LVP and LVT can give your home the look of wood or natural stone flooring for a fraction of the cost. And, unlike laminate, it feels good to walk on.

The downside is that most luxury vinyl has issues when it comes to the environment.

It’s not biodegradable and it can emit VOCs. So, if you have health concerns, LVP and LVT may not be your top inexpensive flooring choices.

Installation Guide

If you’re looking for the easiest flooring to install, luxury vinyl is a strong contender. The materials and tools you’ll need include:

  • Vinyl plank
  • Crowbar
  • Level
  • Utility knife
  • Sander
  • Crowbar
  • Chalk line
  • Tape measure

Leave the vinyl planks inside the room where you’ll install the floors for at least two days before the procedure so the planks can adapt to the temperature. Next, remove the baseboards using the utility knife and remove all the nails you can see. The subfloors should be clean and level.

Measure the room and use the tape measure to mark the center. Start with the first row of planks, placing it right next to the longest wall. The tongue of the planks should be facing the wall, and remove the tongues with the utility knife.

Place each plank at a slight angle so that you can fit them properly until you hear a clicking sound.

Start the second row, ensuring that the staggering pattern allows a 6-inch distance between the joints. You can use the cut plank from the first row or cut a new plank to place as a first one in the second row. Use the same techniques for all the remaining planks.

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3. Laminate Flooring

Pros:

  • Variety of options to choose from that resemble hardwood, cement, and stone flooring: There are so many laminate styles, textures, colors, and patterns to choose from.
  • Planks snap together and are easy to install: When you’re looking for DIY flooring ideas, laminate comes with installation instructions everyone can follow.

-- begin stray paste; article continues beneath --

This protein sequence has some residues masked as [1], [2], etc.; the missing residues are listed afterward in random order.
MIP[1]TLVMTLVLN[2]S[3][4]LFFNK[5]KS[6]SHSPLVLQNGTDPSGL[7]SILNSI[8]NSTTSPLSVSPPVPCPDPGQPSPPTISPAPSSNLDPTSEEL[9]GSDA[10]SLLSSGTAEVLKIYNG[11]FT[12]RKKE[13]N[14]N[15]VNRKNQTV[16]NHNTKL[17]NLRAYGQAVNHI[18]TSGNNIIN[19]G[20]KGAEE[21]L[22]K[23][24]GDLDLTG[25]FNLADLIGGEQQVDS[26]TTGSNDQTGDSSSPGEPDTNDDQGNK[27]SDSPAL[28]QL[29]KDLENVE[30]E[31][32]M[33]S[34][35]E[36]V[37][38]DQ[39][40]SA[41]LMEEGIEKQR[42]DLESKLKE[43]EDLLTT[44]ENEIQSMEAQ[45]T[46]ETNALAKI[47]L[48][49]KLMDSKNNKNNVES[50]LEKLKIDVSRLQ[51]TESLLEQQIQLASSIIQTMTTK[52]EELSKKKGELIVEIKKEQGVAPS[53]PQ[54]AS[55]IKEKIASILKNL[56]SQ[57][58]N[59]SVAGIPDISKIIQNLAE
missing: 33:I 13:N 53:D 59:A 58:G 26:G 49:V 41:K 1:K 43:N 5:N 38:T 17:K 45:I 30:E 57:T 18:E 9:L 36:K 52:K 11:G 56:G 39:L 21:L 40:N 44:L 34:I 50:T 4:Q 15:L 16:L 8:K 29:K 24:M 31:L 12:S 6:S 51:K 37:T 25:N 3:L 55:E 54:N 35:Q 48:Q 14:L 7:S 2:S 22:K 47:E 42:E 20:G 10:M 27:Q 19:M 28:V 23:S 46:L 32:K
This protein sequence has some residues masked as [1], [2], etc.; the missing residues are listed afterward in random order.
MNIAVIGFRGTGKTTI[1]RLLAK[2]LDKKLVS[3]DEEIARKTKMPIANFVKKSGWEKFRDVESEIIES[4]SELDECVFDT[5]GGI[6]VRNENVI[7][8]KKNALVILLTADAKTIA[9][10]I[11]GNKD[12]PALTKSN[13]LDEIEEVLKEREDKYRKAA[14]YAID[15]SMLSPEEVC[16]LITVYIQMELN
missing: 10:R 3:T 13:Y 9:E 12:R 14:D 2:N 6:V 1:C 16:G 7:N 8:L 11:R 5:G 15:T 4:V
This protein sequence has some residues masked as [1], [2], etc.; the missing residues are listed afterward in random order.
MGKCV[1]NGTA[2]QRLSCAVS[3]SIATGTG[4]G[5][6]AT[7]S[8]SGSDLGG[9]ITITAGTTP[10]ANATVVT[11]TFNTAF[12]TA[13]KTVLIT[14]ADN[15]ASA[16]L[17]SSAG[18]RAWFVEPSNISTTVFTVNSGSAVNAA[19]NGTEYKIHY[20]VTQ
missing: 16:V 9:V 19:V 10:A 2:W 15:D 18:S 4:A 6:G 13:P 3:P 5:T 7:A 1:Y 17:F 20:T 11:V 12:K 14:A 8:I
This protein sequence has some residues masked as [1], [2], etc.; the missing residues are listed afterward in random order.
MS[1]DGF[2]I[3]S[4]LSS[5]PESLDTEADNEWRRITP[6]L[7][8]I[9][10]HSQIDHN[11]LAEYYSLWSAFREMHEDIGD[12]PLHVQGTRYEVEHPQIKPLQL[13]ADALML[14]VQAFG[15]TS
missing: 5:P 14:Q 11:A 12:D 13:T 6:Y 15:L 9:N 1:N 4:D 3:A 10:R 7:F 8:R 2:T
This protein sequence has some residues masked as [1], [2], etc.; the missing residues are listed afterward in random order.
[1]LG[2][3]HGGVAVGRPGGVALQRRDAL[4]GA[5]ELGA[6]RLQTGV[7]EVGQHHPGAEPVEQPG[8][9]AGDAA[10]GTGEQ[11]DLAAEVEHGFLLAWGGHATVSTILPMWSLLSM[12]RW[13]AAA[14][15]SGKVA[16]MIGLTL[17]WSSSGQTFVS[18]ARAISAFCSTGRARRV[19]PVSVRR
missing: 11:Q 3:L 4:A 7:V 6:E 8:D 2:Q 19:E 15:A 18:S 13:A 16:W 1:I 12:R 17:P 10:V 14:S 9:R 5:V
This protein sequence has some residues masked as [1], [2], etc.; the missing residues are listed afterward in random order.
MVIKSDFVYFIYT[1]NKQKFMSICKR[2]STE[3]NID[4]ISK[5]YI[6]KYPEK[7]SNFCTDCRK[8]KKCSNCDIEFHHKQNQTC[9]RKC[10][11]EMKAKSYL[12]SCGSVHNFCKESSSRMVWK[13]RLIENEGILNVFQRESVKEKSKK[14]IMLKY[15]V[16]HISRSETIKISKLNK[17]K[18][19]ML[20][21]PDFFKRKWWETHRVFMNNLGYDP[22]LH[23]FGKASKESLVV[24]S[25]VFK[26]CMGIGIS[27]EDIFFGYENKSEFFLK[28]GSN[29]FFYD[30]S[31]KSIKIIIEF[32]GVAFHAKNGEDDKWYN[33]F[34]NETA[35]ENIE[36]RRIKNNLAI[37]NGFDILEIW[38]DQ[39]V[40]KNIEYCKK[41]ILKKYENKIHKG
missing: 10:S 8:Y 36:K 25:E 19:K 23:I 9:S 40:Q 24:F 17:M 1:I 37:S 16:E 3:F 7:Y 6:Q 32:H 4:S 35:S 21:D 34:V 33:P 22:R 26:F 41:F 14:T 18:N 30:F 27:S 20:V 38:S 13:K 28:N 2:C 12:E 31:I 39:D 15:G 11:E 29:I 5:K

• Do not fade from sun exposure: Even if you install it in a room with constant sun exposure, laminae won’t show signs of discoloration.
  • Low maintenance and easy to clean: Sweep it with a broom or vacuum it—it’s that effortless to maintain.
  • Mold and mildew resistant: Laminate isn’t a breeding ground for mold or mildew, even if you install it in a humid room.

Cons:

  • Wears out faster than other flooring, especially the more affordable varieties: Don’t expect laminate to last as long as hardwood floors, so it can be an investment having to replace it after five to 10 years.
  • Sounds hollow and “fake” when you walk on it: Laminate isn’t the loudest flooring; however, it does make a sound when you walk on it.

Some laminates are made of formaldehyde and can release VOCs: Because it’s made of synthetic materials, it can release toxic compounds that are present in the adhesives. Thankfully, there are non-toxic laminate floors you can find.

Yes, most laminate flooring falls into the moderate category of pricing. However, there are some very inexpensive options out there.

You can often find thin laminate for less than $1 per square foot if you are willing to make a few compromises.

Generally, the thinner the product, the cheaper it is. If you’re looking for a good/low price, look for laminate flooring that is less than 8 mm thick.

To save even more money, consider installing laminate yourself.

Installation Guide

The tools and materials you’ll need for the procedure include:

  • Laminate flooring